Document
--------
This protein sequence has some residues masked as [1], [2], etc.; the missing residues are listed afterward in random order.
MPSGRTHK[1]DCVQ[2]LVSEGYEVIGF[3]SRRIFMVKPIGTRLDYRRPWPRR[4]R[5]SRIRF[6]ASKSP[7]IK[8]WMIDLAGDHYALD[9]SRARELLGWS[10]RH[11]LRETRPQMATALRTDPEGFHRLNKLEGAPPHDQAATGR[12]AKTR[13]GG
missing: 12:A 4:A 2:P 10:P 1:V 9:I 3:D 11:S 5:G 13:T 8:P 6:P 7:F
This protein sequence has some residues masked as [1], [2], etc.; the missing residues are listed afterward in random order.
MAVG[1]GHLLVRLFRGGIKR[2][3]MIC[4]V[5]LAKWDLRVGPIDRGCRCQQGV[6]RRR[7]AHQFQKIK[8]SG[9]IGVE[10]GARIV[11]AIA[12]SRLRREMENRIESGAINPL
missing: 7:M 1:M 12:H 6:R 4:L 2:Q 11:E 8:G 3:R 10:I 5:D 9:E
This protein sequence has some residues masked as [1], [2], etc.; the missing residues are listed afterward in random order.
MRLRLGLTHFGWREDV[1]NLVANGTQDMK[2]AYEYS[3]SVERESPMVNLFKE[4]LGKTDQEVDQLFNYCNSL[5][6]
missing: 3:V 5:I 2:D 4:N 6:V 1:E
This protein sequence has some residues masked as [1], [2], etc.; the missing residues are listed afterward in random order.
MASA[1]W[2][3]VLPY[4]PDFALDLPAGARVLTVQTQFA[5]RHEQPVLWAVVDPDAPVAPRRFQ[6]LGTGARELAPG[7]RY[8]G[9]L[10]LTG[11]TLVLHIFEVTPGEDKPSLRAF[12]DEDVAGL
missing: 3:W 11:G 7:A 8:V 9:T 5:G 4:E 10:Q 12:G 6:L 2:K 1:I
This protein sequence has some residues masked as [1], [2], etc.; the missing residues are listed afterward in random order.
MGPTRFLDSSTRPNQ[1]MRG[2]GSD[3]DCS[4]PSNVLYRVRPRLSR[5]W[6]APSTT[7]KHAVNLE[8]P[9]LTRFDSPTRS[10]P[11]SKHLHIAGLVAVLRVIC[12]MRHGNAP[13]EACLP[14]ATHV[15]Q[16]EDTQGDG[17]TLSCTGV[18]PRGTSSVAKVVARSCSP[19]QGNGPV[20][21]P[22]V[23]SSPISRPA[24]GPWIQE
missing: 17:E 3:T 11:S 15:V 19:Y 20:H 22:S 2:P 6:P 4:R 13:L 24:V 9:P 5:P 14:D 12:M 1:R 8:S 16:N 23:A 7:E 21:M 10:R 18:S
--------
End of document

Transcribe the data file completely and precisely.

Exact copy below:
This protein sequence has some residues masked as [1], [2], etc.; the missing residues are listed afterward in random order.
MPSGRTHK[1]DCVQ[2]LVSEGYEVIGF[3]SRRIFMVKPIGTRLDYRRPWPRR[4]R[5]SRIRF[6]ASKSP[7]IK[8]WMIDLAGDHYALD[9]SRARELLGWS[10]RH[11]LRETRPQMATALRTDPEGFHRLNKLEGAPPHDQAATGR[12]AKTR[13]GG
missing: 12:A 4:A 2:P 10:P 1:V 9:I 3:D 11:S 5:G 13:T 8:P 6:P 7:F
This protein sequence has some residues masked as [1], [2], etc.; the missing residues are listed afterward in random order.
MAVG[1]GHLLVRLFRGGIKR[2][3]MIC[4]V[5]LAKWDLRVGPIDRGCRCQQGV[6]RRR[7]AHQFQKIK[8]SG[9]IGVE[10]GARIV[11]AIA[12]SRLRREMENRIESGAINPL
missing: 7:M 1:M 12:H 6:R 4:L 2:Q 11:E 8:G 3:R 10:I 5:D 9:E
This protein sequence has some residues masked as [1], [2], etc.; the missing residues are listed afterward in random order.
MRLRLGLTHFGWREDV[1]NLVANGTQDMK[2]AYEYS[3]SVERESPMVNLFKE[4]LGKTDQEVDQLFNYCNSL[5][6]
missing: 3:V 5:I 2:D 4:N 6:V 1:E
This protein sequence has some residues masked as [1], [2], etc.; the missing residues are listed afterward in random order.
MASA[1]W[2][3]VLPY[4]PDFALDLPAGARVLTVQTQFA[5]RHEQPVLWAVVDPDAPVAPRRFQ[6]LGTGARELAPG[7]RY[8]G[9]L[10]LTG[11]TLVLHIFEVTPGEDKPSLRAF[12]DEDVAGL
missing: 3:W 11:G 7:A 8:V 9:T 5:G 4:E 10:Q 12:G 6:L 2:K 1:I
This protein sequence has some residues masked as [1], [2], etc.; the missing residues are listed afterward in random order.
MGPTRFLDSSTRPNQ[1]MRG[2]GSD[3]DCS[4]PSNVLYRVRPRLSR[5]W[6]APSTT[7]KHAVNLE[8]P[9]LTRFDSPTRS[10]P[11]SKHLHIAGLVAVLRVIC[12]MRHGNAP[13]EACLP[14]ATHV[15]Q[16]EDTQGDG[17]TLSCTGV[18]PRGTSSVAKVVARSCSP[19]QGNGPV[20][21]P[22]V[23]SSPISRPA[24]GPWIQE
missing: 17:E 3:T 11:S 15:V 19:Y 20:H 22:S 2:P 6:P 4:R 13:L 24:V 9:P 5:P 14:D 12:M 1:R 8:S 16:N 23:A 7:E 21:M 10:R 18:S